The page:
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We surveyed the UK market and found pet owners pay around £220 to castrate a male dog (up from £150 in 2018) and £294 for a standard spay of a female dog (up from £170 in 2018). This makes neutering one of the biggest initial costs faced by most dog owners. While there seems to be much debate surrounding the ideal time to neuter or spay a dog, there isn't much disagreement that the procedure is expensive for dog owners. We've researched the average costs to neuter or spay a dog, as well as some low-cost options, to give you a general idea of what to expect from your vet.
Keep in mind that prices will vary depending largely on where you live and the size of your dog (e.g., medication is dispensed by weight of the pet, adding to costs for larger dogs). That said, costs can even vary significantly from vet to vet in the same town.
How Much Does it Cost to Spay a Dog?
The average cost to traditionally spay a dog is £294. The cost of a keyhole spay (laparoscopic) is around £453, close to double the price of a traditional spaying. If you can afford a keyhole procedure, your dog will have much smaller incisions and healing should be easier and less painful. In either case, the cost should include pre- and post-op checks, post-op pain relief medicine (e.g., Metacam) and a cone of shame.
But prices can vary significantly from vet to vet—for example, we found a range of prices for keyhole spays from £355 to £625. The size of your dog can also impact the price, because vets typically charge more to spay a dog that weighs more because more fluids and anaesthetic.
For older, unspayed dogs who develop pyometra (an infection of the womb), an emergency pyometra spay can cost £1,000+.
|Average Cost to Spay a Dog|
How Much Does it Cost to Castrate a Dog?
The average cost to neuter a dog is £220. Neutering is less invasive and a shorter procedure than spaying, and therefore less expensive. The price you are quoted from your vet should include pre- and post-op checks, post-op pain relief medicine (e.g., Metacam) and a cone of shame (to prevent your dog from licking the wound while it heals).
As with spaying, the cost of castrating a dog varies by the weight of the dog and varies from one vet practice to the next. The range of prices in our study was £145 to £334 for a dog castration.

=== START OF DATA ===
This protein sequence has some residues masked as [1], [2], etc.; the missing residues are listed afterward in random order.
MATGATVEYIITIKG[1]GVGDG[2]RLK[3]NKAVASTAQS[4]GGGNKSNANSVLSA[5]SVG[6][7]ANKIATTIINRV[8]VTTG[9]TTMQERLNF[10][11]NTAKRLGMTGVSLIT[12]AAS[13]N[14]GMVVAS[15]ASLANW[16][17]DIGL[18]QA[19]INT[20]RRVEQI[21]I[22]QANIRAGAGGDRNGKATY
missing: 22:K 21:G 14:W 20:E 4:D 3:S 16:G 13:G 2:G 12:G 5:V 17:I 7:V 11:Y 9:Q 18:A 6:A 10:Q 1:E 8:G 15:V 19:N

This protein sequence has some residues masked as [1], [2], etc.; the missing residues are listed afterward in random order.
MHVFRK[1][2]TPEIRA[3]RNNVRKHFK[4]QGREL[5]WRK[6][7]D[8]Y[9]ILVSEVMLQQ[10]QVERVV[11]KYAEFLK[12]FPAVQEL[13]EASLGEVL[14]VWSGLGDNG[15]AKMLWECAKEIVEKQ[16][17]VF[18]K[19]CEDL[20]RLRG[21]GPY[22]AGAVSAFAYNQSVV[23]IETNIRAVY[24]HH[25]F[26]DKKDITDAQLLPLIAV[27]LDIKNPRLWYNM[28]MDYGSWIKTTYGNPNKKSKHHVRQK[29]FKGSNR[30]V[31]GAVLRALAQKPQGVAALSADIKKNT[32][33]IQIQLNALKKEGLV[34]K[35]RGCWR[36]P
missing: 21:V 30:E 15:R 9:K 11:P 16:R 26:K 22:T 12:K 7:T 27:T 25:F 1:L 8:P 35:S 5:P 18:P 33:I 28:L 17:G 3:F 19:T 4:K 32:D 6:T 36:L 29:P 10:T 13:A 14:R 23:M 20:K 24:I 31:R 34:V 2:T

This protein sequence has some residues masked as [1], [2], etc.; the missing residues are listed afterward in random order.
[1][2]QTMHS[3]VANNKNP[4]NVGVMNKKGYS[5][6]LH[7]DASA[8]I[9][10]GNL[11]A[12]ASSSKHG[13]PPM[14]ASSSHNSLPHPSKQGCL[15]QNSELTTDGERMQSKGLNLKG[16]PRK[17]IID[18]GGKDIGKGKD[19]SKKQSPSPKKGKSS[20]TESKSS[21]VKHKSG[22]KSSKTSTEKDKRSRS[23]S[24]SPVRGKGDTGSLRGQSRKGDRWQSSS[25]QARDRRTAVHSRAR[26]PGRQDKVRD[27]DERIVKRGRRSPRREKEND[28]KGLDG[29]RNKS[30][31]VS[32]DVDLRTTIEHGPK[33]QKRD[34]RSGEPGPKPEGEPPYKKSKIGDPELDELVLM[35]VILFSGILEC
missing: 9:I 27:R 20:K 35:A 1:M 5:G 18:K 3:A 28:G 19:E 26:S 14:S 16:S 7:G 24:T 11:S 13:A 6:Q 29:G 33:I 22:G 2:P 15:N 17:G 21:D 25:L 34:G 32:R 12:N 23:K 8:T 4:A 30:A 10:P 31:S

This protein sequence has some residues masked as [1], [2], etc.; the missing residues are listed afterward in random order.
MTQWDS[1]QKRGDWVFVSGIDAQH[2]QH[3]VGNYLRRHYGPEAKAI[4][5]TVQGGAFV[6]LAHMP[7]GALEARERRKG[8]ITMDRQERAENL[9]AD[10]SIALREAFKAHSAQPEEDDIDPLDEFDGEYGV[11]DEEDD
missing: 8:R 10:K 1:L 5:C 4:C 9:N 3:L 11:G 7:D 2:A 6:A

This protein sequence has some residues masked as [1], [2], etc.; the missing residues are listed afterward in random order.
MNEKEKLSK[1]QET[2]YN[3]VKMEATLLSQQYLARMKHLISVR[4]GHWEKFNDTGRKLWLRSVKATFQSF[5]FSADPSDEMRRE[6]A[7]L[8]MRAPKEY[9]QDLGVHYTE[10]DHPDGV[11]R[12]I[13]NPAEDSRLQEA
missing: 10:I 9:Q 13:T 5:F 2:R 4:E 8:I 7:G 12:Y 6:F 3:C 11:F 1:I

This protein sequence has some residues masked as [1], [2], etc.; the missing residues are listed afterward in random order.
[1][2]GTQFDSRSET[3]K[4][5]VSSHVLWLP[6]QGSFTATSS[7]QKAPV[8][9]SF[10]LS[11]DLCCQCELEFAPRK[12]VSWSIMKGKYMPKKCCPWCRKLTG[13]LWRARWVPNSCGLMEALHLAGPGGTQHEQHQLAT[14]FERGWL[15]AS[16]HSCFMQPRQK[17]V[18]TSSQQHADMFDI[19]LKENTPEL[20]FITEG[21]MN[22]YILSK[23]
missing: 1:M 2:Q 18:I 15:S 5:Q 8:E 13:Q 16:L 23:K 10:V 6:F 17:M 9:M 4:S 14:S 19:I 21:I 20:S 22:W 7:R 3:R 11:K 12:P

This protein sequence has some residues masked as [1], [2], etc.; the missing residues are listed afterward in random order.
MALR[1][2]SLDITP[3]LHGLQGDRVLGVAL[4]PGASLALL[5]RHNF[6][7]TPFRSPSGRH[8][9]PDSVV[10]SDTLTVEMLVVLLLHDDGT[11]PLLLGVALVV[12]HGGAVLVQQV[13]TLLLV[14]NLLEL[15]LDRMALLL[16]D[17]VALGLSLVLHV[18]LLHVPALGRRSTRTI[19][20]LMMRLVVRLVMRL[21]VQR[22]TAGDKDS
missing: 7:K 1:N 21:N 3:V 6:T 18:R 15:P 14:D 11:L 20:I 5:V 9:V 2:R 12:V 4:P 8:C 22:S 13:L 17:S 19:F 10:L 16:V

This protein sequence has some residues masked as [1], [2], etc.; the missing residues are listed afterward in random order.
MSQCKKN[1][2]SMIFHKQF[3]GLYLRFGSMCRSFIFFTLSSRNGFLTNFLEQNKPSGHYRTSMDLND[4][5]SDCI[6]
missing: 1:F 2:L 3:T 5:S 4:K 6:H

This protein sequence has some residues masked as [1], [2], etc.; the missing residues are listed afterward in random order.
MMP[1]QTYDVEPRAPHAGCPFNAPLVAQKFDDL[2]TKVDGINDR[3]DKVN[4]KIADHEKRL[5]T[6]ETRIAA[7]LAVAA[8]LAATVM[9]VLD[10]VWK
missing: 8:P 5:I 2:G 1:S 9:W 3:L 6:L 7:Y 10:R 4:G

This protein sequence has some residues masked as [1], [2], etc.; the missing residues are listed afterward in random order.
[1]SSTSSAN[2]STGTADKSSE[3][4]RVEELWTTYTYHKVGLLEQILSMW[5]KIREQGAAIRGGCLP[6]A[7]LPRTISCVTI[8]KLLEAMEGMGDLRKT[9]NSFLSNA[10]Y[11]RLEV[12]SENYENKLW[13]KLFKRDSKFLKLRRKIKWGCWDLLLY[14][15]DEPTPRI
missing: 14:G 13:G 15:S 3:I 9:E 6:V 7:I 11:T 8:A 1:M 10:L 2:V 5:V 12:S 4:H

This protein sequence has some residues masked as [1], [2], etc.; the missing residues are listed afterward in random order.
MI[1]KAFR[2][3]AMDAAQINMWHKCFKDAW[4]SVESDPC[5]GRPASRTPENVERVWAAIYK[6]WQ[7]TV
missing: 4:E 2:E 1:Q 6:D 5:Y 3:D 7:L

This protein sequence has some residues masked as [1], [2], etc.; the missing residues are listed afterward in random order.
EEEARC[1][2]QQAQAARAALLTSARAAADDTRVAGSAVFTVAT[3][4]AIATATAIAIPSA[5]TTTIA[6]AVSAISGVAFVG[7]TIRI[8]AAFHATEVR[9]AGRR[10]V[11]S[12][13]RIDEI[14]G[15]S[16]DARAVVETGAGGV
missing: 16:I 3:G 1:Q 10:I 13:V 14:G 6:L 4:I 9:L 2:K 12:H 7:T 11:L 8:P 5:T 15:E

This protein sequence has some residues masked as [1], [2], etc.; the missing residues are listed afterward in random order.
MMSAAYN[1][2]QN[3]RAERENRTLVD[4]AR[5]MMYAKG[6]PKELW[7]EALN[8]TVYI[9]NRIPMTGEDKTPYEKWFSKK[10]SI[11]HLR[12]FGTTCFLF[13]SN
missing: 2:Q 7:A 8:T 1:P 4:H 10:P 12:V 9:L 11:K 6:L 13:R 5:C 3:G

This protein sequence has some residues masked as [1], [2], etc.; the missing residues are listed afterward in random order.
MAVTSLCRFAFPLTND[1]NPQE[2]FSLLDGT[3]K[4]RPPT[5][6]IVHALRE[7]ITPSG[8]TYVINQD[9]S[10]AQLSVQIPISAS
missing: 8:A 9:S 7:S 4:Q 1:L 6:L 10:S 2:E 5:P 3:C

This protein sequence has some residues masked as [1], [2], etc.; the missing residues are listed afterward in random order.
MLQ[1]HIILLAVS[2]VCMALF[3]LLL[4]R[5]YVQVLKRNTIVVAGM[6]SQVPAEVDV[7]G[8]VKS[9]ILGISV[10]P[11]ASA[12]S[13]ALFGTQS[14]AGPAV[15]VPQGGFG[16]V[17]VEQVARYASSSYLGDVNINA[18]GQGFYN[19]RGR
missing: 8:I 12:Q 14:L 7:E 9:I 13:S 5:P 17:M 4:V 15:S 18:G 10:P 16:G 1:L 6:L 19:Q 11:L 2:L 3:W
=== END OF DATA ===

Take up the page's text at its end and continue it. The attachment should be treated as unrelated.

|Average Cost to Neuter a Dog|
At the £220 price level, neutering is not a big money-maker for the vet. Therefore if you receive a quote that is significantly less (e.g. close to £100), be wary. At those prices, the vet may not include the pre- and post-op checks, pain medicine, etc.
Low Cost Spay and Neuter for Dogs
In certain cases, dog owners may be eligible to qualify for low-cost neuter and spay programs, which significantly reduce vet bills. Whether or not you’ll qualify may depend on your post code, the breed of your dog and/or the benefits you receive. If your household budget is tight and you're on benefits, one of these options may work for you.
Dogs Trust Vouchers
Unfortunately, Dogs Trust has closed their subsidised dog neutering programme in England, Scotland and Wales (it still operates in Northern Ireland, however).
This programme previously utilised a voucher system through which those eligible would only pay £35 for neutering and (traditional) spays—a huge cost savings of over 80%.
The RSPCA may offer reduced cost neutering or spaying (up to 75% off) to those receiving certain benefits. If you think you may qualify and could use assistance with neuter or spay fees, it's a good idea to contact your local RSPCA centre.
To qualify for PDSA assistance, pet owners need to receive eligible benefits and live within the postcode catchment area of a PDSA Pet Hospital, PDSA Pet Clinic or PDSA Pet Practice. You can check to see if you live in a catchment area on the PDSA website.
For more information on other costs of dog ownership, please see our article Average Cost of Owning a Dog.
Will Pet Insurance Cover a Neuter or Spay?
Pet insurance will not pay the cost of routine, preventative spay or castration. A pet insurance policy may, however, cover the cost of neutering your pet if your pet is suffering from an injury or illness and neutering is essential to treat that injury or illness. Regardless of why your pet is neutered, insurance will often cover costs of veterinary treatment for complications arising from a spay or castration.
Keep in mind that pet insurance won't typically reimburse for accidents that occur within the first 5 days or illnesses that occur within the first 14 days of your cover start date—although these time frames vary from policy to policy. A typical pet insurance policy will cost around £300 for an accident and illness cover.
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